Several articles from personal blogs have appeared online regarding Fr. Justin Belitz, O.F.M. These articles ultimately represent social media being used and abused as yet another demonstration of someone judging from the outside looking in, seeing only slivers, hearing only soundbytes, coming to blatantly erroneous conclusions, and portraying Fr. Belitz as a caricature. It is nothing less than crass stereotyping and echoes the words to the old song: “I don’t like what I don’t understand and it scares me half to death.”


I am an Indianapolis native and former member of Friar Justin’s Hermitage (Former only because I moved out of state).  I met Fr. Justin through  the late Fr. Hilary Ottensmeyer, a Benedictine priest, who happened to be the former director of St. Meinrad’s. I met Fr. Hilary at an art gallery showing  (the 431 galley) in the late 1980s.  At that time, I was a self-proclaimed atheist.

Having grown up in an abusive, evangelical church setting, I had mantled a lot of anger. Hilary and I became good friends, having countless discussions on art history, film, philosophy, and music. He even counseled me through a divorce. Slowly and astutely,  I became aware that there was indeed an artistic, intellectual side to the religious life; one that did not require me to dumb down.

Around a year later, when I approached the subject of spirituality and faith, Hilary said: “Every priest has a niche. You have inherent hostility when it comes to faith. I do not know what that is, but hostility is not my niche.  It is Fr. Justin Belitz’s niche. Here is his number. Call him.” I called Fr. Belitz and on my first visitation with him, I joined in a birthday celebration for a 102-year-old woman.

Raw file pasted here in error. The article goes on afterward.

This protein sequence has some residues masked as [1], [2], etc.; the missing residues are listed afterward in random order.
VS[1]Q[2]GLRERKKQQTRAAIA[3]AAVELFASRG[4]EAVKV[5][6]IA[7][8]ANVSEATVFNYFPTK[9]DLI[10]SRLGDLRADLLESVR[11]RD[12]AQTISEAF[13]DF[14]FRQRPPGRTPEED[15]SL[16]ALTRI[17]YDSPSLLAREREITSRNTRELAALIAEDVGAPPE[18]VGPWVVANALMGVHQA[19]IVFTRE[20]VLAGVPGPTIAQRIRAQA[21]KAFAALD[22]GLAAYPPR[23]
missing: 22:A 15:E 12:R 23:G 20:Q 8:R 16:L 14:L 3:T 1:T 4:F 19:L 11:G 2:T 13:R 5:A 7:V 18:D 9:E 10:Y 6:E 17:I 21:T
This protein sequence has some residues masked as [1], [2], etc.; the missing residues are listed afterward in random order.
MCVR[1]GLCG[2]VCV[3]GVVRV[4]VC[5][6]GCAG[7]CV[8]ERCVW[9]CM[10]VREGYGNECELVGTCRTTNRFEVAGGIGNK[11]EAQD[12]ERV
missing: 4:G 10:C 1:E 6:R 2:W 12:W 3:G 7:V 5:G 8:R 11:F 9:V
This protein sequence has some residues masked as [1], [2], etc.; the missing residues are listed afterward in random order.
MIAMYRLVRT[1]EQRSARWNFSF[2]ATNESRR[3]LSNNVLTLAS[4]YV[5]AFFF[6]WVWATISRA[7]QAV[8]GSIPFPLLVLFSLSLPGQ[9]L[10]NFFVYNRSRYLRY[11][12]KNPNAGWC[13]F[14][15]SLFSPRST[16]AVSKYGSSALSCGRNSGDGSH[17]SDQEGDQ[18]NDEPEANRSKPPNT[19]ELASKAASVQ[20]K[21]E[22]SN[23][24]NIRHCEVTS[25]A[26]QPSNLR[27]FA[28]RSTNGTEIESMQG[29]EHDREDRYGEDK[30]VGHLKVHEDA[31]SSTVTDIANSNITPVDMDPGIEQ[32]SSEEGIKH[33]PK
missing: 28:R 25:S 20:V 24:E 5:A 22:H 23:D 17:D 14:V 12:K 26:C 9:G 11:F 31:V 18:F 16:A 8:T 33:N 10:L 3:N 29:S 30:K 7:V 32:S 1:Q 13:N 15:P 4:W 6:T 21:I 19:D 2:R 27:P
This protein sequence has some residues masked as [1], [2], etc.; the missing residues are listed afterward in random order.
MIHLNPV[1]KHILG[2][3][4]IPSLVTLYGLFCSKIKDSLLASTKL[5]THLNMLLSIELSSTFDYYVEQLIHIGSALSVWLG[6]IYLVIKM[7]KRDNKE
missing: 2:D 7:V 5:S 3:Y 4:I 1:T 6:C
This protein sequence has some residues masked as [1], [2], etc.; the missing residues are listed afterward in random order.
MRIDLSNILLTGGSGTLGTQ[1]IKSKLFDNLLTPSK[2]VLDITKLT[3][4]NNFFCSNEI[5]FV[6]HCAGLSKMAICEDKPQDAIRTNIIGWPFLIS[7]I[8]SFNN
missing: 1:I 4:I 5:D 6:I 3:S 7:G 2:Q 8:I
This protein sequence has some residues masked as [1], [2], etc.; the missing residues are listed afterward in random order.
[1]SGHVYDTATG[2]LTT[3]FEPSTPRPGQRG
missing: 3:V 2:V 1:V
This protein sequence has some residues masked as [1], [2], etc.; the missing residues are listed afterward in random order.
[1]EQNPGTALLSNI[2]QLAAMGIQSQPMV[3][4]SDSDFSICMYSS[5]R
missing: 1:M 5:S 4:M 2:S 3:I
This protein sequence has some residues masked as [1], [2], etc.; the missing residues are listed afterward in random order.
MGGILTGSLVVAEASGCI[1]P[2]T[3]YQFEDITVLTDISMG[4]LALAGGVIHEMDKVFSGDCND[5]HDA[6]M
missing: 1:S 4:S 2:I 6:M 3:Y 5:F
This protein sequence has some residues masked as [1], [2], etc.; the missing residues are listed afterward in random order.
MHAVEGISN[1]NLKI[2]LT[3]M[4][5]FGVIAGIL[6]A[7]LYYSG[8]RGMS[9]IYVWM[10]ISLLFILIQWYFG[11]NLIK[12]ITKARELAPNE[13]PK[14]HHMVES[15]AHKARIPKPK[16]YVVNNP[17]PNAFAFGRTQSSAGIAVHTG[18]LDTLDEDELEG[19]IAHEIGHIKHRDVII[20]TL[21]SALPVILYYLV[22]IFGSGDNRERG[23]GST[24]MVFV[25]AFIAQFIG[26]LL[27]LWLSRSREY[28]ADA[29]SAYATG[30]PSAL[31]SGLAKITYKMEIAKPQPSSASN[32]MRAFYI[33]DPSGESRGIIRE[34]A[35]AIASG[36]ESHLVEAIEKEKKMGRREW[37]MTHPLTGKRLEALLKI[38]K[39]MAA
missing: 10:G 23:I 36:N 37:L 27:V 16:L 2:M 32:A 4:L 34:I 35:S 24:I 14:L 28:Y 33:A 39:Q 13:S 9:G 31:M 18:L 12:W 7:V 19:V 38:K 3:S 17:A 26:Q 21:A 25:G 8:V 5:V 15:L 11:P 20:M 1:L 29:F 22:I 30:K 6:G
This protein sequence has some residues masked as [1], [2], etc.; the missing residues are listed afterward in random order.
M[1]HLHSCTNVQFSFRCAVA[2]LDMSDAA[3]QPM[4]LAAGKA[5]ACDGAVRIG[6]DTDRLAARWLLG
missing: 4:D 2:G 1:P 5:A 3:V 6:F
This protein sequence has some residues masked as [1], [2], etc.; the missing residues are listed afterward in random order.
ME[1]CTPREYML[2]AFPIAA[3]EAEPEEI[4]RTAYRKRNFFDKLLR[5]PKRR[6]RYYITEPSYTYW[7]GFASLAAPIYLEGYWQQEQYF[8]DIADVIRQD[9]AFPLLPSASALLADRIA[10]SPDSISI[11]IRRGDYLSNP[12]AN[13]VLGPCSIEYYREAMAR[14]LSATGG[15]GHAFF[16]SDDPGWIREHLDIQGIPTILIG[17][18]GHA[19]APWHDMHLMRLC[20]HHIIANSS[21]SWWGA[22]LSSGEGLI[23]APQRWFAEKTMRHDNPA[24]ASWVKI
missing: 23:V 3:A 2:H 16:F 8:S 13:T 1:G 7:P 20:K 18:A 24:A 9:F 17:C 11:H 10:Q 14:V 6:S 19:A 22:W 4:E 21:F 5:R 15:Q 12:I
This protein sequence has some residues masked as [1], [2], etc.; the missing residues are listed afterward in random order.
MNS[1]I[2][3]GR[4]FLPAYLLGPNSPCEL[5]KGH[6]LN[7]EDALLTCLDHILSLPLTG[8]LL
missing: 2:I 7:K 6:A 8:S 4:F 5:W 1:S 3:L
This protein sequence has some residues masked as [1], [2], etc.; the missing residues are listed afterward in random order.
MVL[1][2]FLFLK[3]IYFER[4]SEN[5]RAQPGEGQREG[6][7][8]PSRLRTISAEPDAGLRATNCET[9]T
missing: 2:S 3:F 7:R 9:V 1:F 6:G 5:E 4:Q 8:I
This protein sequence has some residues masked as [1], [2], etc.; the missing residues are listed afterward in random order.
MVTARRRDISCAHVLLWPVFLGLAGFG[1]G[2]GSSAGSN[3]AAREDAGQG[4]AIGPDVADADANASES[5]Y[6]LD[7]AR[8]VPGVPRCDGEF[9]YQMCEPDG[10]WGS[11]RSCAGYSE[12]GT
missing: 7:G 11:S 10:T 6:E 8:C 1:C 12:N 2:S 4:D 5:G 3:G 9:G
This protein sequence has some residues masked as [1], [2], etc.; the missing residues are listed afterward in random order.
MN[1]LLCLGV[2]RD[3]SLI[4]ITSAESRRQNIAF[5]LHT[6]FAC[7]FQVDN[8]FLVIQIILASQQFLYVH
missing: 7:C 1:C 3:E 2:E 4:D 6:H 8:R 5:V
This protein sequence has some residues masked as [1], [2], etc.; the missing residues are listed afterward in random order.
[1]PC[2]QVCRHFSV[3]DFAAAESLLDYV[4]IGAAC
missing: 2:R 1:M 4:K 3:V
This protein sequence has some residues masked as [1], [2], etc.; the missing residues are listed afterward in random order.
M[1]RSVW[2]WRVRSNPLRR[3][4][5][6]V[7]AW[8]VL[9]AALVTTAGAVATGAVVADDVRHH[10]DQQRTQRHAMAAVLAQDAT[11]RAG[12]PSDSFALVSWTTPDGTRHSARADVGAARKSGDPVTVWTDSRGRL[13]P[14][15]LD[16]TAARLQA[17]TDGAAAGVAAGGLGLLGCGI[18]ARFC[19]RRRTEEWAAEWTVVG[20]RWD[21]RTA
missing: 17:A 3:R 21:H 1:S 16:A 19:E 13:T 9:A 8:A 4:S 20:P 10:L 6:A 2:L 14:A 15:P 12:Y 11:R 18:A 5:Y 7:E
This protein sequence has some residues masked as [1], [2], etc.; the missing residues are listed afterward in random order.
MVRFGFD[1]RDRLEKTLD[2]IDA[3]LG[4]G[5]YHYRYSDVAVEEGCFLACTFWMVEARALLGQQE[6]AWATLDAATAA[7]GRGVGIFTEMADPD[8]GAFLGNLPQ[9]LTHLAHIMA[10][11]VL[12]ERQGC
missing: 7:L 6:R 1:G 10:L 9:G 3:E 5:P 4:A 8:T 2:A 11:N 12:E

Fr. Belitz and I became friends. Between these two priests, the world of Hildegard, Julian of Norwich, Teresa of Avila, John of the Cross, the Little Flower, and Thomas Merton opened up to me. Catholicism has one of the richest and oldest of mystical traditions. Ironically, some Either/Or adherents, primarily interested in dogma, often label and dismiss such mysticism as New Age, occultism, etc.

In the early nineties, I officially converted to Catholicism. This was in large part to Fr. Belitz, who became my spiritual director and has been for over twenty years. In a mural, commissioned by St. Vincent de Paul in Indianapolis, I included homage to both Fr. Justin Belitz and Fr. Hilary Ottensmeyer.

Alfred Eaker %22Modern Spirituality%22 mural St. Vincent de Paul. Detail Fr. Hilary Ottensmeyer, Fr. Justin Belitz

 Fr. Belitz teaches the Silva Method for universal audiences who want to explore meditation and contemplation without dogmatic attachment. A lot of people who come to Fr. Belitz, indeed, have a history of being scarred by religious abuses. I was and continue to be reminded of something the Archbishop Futon Sheen wrote: “Sometimes, we create prodigals, through our negligence, indifferences, and abuses.”

Fr. Belitz takes Christ words to heart: “Suffer not the children,” and many of us who came under his spiritual direction were as children (at least spiritually). I was in my early twenties when I first went.